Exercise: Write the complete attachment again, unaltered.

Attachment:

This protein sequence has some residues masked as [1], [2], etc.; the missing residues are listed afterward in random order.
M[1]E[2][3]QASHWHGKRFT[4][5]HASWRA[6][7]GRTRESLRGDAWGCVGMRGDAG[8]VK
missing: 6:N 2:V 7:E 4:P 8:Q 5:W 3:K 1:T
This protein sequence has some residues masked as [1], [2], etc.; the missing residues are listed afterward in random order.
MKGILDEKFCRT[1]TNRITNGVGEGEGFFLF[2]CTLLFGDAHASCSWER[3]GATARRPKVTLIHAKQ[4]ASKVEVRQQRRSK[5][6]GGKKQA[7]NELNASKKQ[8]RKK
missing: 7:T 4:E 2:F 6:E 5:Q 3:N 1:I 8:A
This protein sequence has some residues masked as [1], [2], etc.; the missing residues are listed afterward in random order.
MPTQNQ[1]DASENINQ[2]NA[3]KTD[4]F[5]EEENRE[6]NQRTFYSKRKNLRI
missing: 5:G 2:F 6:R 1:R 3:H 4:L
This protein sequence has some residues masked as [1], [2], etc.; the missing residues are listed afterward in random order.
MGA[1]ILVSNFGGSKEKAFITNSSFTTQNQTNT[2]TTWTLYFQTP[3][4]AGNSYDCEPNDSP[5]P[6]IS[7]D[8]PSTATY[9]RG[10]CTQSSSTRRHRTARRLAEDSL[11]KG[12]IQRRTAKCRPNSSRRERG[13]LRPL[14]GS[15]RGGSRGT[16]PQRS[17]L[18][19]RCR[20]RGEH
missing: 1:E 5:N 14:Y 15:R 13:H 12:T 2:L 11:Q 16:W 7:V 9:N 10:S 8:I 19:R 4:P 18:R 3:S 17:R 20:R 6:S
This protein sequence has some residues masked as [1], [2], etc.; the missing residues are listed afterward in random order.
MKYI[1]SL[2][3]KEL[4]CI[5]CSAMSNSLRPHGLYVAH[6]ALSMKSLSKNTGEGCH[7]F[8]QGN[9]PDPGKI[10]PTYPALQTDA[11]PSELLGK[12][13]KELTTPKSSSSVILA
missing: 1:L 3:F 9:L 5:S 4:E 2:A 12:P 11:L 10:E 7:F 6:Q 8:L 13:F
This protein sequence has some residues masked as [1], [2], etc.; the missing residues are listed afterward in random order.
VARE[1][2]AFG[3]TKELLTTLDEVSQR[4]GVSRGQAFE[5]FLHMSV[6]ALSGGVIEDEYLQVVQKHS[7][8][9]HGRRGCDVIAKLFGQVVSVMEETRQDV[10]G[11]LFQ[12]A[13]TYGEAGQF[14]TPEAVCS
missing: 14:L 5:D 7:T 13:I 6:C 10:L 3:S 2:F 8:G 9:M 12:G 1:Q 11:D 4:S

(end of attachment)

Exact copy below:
This protein sequence has some residues masked as [1], [2], etc.; the missing residues are listed afterward in random order.
M[1]E[2][3]QASHWHGKRFT[4][5]HASWRA[6][7]GRTRESLRGDAWGCVGMRGDAG[8]VK
missing: 6:N 2:V 7:E 4:P 8:Q 5:W 3:K 1:T
This protein sequence has some residues masked as [1], [2], etc.; the missing residues are listed afterward in random order.
MKGILDEKFCRT[1]TNRITNGVGEGEGFFLF[2]CTLLFGDAHASCSWER[3]GATARRPKVTLIHAKQ[4]ASKVEVRQQRRSK[5][6]GGKKQA[7]NELNASKKQ[8]RKK
missing: 7:T 4:E 2:F 6:E 5:Q 3:N 1:I 8:A
This protein sequence has some residues masked as [1], [2], etc.; the missing residues are listed afterward in random order.
MPTQNQ[1]DASENINQ[2]NA[3]KTD[4]F[5]EEENRE[6]NQRTFYSKRKNLRI
missing: 5:G 2:F 6:R 1:R 3:H 4:L
This protein sequence has some residues masked as [1], [2], etc.; the missing residues are listed afterward in random order.
MGA[1]ILVSNFGGSKEKAFITNSSFTTQNQTNT[2]TTWTLYFQTP[3][4]AGNSYDCEPNDSP[5]P[6]IS[7]D[8]PSTATY[9]RG[10]CTQSSSTRRHRTARRLAEDSL[11]KG[12]IQRRTAKCRPNSSRRERG[13]LRPL[14]GS[15]RGGSRGT[16]PQRS[17]L[18][19]RCR[20]RGEH
missing: 1:E 5:N 14:Y 15:R 13:H 12:T 2:L 11:Q 16:W 7:V 9:N 10:S 8:I 19:R 4:P 18:R 3:S 17:R 20:R 6:S
This protein sequence has some residues masked as [1], [2], etc.; the missing residues are listed afterward in random order.
MKYI[1]SL[2][3]KEL[4]CI[5]CSAMSNSLRPHGLYVAH[6]ALSMKSLSKNTGEGCH[7]F[8]QGN[9]PDPGKI[10]PTYPALQTDA[11]PSELLGK[12][13]KELTTPKSSSSVILA
missing: 1:L 3:F 9:L 5:S 4:E 2:A 12:P 11:L 10:E 7:F 6:Q 8:L 13:F
This protein sequence has some residues masked as [1], [2], etc.; the missing residues are listed afterward in random order.
VARE[1][2]AFG[3]TKELLTTLDEVSQR[4]GVSRGQAFE[5]FLHMSV[6]ALSGGVIEDEYLQVVQKHS[7][8][9]HGRRGCDVIAKLFGQVVSVMEETRQDV[10]G[11]LFQ[12]A[13]TYGEAGQF[14]TPEAVCS
missing: 14:L 5:D 7:T 13:I 6:C 10:L 3:S 2:F 8:G 9:M 12:G 1:Q 11:D 4:S